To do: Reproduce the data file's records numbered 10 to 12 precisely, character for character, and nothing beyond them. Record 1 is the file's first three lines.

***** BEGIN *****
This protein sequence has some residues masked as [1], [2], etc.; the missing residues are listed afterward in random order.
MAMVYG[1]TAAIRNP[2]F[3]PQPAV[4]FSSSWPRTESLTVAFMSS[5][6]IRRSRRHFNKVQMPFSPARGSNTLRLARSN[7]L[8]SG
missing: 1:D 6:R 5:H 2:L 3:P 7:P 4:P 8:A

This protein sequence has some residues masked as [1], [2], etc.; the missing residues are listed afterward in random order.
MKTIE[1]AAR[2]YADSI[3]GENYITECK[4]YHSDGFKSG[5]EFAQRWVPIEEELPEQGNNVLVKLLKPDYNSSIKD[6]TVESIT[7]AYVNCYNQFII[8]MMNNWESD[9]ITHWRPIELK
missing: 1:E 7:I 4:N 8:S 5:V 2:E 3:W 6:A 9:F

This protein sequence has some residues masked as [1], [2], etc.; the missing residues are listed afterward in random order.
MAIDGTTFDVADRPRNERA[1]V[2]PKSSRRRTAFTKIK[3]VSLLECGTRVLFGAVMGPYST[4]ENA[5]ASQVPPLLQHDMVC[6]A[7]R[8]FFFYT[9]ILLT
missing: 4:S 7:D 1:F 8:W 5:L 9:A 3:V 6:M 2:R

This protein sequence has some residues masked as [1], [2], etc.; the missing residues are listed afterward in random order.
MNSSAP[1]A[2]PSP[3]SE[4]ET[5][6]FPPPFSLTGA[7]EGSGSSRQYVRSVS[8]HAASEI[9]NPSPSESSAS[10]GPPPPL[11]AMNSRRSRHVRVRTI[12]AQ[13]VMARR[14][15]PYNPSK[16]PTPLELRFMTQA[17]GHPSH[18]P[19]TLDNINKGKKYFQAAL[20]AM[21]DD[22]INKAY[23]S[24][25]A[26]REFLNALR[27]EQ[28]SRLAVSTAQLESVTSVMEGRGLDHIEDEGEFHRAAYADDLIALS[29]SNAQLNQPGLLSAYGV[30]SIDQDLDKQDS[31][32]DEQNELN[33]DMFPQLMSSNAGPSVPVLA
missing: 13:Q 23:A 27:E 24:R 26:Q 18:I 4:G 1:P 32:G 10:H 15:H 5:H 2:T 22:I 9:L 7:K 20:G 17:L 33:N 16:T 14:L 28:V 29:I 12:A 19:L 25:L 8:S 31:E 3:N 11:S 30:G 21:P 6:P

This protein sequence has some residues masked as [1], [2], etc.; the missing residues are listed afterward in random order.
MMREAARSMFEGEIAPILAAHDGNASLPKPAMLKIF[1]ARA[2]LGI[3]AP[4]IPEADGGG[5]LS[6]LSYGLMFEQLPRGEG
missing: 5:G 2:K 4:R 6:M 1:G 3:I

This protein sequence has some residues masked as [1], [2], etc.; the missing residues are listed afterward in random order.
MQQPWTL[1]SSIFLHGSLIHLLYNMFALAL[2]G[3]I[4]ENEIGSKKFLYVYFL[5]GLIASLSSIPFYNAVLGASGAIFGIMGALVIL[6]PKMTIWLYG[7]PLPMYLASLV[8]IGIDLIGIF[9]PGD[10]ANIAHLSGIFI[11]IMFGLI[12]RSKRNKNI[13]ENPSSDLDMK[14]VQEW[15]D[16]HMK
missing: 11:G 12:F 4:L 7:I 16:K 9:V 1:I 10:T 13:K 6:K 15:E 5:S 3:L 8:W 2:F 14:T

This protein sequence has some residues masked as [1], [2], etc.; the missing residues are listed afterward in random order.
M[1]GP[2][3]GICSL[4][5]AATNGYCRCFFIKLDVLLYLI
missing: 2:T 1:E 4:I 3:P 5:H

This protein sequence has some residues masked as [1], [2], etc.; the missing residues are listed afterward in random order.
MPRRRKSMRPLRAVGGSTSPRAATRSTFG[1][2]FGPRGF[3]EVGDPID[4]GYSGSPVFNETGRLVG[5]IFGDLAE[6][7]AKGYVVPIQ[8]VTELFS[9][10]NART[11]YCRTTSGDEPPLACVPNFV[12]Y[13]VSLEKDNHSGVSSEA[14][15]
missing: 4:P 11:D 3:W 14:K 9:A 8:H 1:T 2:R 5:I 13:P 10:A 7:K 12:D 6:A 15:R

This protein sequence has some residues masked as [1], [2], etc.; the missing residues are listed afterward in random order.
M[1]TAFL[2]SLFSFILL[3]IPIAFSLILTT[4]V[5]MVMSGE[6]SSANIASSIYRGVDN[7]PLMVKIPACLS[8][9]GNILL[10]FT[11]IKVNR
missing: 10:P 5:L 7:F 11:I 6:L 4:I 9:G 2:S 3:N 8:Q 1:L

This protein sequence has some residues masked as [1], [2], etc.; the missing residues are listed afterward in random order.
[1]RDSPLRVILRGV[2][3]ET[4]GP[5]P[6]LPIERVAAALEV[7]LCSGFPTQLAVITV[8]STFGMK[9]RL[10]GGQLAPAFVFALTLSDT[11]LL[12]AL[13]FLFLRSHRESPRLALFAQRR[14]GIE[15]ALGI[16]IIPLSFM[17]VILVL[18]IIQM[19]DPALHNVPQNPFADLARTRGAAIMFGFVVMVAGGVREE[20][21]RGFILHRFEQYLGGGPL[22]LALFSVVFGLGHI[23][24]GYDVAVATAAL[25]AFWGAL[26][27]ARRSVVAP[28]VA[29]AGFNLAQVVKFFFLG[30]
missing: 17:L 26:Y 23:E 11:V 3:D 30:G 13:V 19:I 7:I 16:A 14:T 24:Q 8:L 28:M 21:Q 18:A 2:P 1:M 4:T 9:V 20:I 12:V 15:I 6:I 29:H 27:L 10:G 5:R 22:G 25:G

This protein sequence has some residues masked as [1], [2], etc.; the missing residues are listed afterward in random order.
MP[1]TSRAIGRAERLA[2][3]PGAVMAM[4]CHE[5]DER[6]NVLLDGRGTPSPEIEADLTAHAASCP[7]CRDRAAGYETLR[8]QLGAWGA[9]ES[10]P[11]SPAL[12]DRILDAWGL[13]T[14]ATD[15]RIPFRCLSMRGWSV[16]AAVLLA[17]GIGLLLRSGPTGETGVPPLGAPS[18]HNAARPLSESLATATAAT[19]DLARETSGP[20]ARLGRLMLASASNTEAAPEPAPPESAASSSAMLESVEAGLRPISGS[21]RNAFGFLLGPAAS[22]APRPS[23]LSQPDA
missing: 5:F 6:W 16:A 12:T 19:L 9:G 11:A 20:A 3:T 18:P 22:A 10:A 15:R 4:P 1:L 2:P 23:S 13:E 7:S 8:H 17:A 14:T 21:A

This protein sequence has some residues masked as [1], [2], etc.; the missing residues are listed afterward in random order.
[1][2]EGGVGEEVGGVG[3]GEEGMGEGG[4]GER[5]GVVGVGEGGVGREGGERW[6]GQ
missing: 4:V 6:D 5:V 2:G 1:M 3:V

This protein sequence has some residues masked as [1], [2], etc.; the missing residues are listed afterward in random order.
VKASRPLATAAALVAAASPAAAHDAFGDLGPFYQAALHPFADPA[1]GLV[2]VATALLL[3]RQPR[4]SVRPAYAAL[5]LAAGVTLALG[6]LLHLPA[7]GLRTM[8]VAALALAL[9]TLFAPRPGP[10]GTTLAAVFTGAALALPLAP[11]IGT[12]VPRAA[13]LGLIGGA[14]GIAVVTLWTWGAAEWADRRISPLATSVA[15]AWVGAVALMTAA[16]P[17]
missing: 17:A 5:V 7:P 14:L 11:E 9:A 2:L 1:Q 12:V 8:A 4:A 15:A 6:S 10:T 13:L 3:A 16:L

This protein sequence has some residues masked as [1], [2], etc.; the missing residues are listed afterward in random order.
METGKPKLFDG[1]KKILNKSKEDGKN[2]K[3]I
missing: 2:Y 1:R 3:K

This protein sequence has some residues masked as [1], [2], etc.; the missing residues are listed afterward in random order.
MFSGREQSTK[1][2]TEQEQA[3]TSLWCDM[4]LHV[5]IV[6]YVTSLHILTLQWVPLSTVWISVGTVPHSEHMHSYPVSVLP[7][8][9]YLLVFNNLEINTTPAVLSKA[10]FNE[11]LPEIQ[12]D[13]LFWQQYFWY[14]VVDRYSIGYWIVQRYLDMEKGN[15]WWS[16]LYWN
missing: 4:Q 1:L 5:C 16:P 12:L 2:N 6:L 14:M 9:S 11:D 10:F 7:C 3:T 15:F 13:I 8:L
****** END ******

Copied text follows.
This protein sequence has some residues masked as [1], [2], etc.; the missing residues are listed afterward in random order.
[1]RDSPLRVILRGV[2][3]ET[4]GP[5]P[6]LPIERVAAALEV[7]LCSGFPTQLAVITV[8]STFGMK[9]RL[10]GGQLAPAFVFALTLSDT[11]LL[12]AL[13]FLFLRSHRESPRLALFAQRR[14]GIE[15]ALGI[16]IIPLSFM[17]VILVL[18]IIQM[19]DPALHNVPQNPFADLARTRGAAIMFGFVVMVAGGVREE[20][21]RGFILHRFEQYLGGGPL[22]LALFSVVFGLGHI[23][24]GYDVAVATAAL[25]AFWGAL[26][27]ARRSVVAP[28]VA[29]AGFNLAQVVKFFFLG[30]
missing: 17:L 26:Y 23:E 11:V 3:D 30:G 13:V 19:I 7:I 16:A 14:T 24:Q 8:L 28:M 21:Q 18:A 2:P 1:M 4:T 9:V 20:I 12:V 15:I 6:I 29:H 27:L 10:G 5:R 22:G 25:G

This protein sequence has some residues masked as [1], [2], etc.; the missing residues are listed afterward in random order.
MP[1]TSRAIGRAERLA[2][3]PGAVMAM[4]CHE[5]DER[6]NVLLDGRGTPSPEIEADLTAHAASCP[7]CRDRAAGYETLR[8]QLGAWGA[9]ES[10]P[11]SPAL[12]DRILDAWGL[13]T[14]ATD[15]RIPFRCLSMRGWSV[16]AAVLLA[17]GIGLLLRSGPTGETGVPPLGAPS[18]HNAARPLSESLATATAAT[19]DLARETSGP[20]ARLGRLMLASASNTEAAPEPAPPESAASSSAMLESVEAGLRPISGS[21]RNAFGFLLGPAAS[22]APRPS[23]LSQPDA
missing: 5:F 6:W 16:A 12:T 19:L 9:G 11:A 20:A 3:T 18:P 22:A 10:A 15:R 4:P 1:L 2:P 23:S 13:E 7:S 8:H 17:A 14:T 21:A

This protein sequence has some residues masked as [1], [2], etc.; the missing residues are listed afterward in random order.
[1][2]EGGVGEEVGGVG[3]GEEGMGEGG[4]GER[5]GVVGVGEGGVGREGGERW[6]GQ
missing: 4:V 6:D 5:V 2:G 1:M 3:V